A proposed bill in California will permit minors to choose to receive vaccines without the consent of their parents.

On Jan. 20, California state Senator Scott Wiener introduced SB 866 which would amend California law to permit minors age 12 and older to consent to any vaccine that is approved by the Food and Drug Administration (FDA).

This would include the COVID-19 vaccines.

“I introduced new legislation (#SB866) to lower the vaccine age of consent from 18 to 12,” Sen. Wiener tweeted on Jan 21. “Unvaccinated teens are at risk, put others at risk & make schools less safe. They often can’t work, participate in sports, or go to friends’ homes. Let’s let teens protect their health.”

Sen. Wiener added that the bill would allow minors to consent to any vaccine “approved or granted emergency use authorization by the FDA & recommended by the CDC.”

According to USA Today, California already allows children 12 and older to “without parental consent, get the Human Papillomavirus and Hepatitis B vaccines, along with treatment of sexually transmitted infections and other medical care.”

But California state representative James Gallagher has expressed opposition to SB 866, arguing that parents should be involved in the medical decisions their children make.

“I think there will be bipartisan support for the proposition that parents should be involved in their kids’ health care decisions, in deciding what types of medical care and drugs they should be taking,” Rep. Gallagher said.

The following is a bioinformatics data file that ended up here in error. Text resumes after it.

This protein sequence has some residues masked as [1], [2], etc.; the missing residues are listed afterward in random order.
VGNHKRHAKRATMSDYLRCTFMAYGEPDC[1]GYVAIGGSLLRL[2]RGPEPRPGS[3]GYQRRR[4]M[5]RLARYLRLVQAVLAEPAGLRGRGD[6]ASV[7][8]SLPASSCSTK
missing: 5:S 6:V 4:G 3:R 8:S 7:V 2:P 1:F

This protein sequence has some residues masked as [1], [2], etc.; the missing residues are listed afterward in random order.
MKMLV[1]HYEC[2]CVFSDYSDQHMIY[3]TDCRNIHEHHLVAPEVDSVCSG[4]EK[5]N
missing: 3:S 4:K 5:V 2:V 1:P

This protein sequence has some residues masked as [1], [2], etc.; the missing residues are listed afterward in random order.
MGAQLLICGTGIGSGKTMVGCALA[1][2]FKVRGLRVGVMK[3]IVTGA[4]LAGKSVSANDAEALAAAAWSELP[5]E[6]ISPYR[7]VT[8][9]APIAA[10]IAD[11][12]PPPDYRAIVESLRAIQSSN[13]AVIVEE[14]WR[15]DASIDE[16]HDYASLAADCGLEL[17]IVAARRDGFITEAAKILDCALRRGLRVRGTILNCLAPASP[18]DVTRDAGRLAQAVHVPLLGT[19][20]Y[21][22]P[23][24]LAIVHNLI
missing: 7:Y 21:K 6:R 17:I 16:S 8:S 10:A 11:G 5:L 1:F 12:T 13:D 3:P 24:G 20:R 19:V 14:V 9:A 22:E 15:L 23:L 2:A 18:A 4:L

Jonathan Keller, President and CEO of California Family Council, expressed his organization’s opposition to SB 866.

“Parents have a God-given right to decide which medical treatments, including COVID-19 vaccines, are best for their children,” Keller told The Daily Citizen.

“The whims of Sacramento legislators are no justification for stripping mothers and fathers of their fundamental responsibility to make crucial risk assessments on behalf of their minor children. In a free society, parental rights belong to individual citizens, not the government.”

California is also moving forward with plans to become the first state in the nation to require schoolchildren to receive a COVID-19 vaccine – a mandate that will affect all of the state’s 6.7 million school students.

Exemptions to the statewide mandate would be available for medical, religious and personal beliefs.

In Los Angeles, over 80% of those eligible to receive one of the COVID-19 vaccines have received at least one dose, while 72% have been fully vaccinated.

Despite the high vaccination rate, Los Angeles County has experienced a massive spike in cases of COVID-19 this winter, setting a new record for its 7-day-average of 41,682 new daily cases on January 15, 2022.

Los Angeles Unified School District (LAUSD) has mandated that all students age 12 and up be fully vaccinated against COVID-19 in order to attend in-person classes.

However, the implementation of the mandate was recently postponed until this fall after 30,000 students, who haven’t received the vaccine, would have been forced into remote, online study.

LAUSD is the 2nd largest public school system in the United States, with 640,000 students.

Should SB 866 become law in California, the state will have an intriguing mix of decisions that minors need, or don’t need, their parent’s consent on.

Adolescents won’t need their parents’ consent to get vaccinated, or to get an abortion.

However, California does not permit anyone under the age of 18 to get a tattoo, and if a minor wants to get a body piercing, it must be authorized by the minor’s parent or guardian.

Additionally, California requires that teenagers age 15-17 receive their parent’s permission in order to use a tanning bed.

Parental involvement in their children’s medical decisions is vital. And it’s precisely for the most important decisions, like receiving a vaccine or getting an abortion, that parents should be the most involved.

Photo from Shutterstock.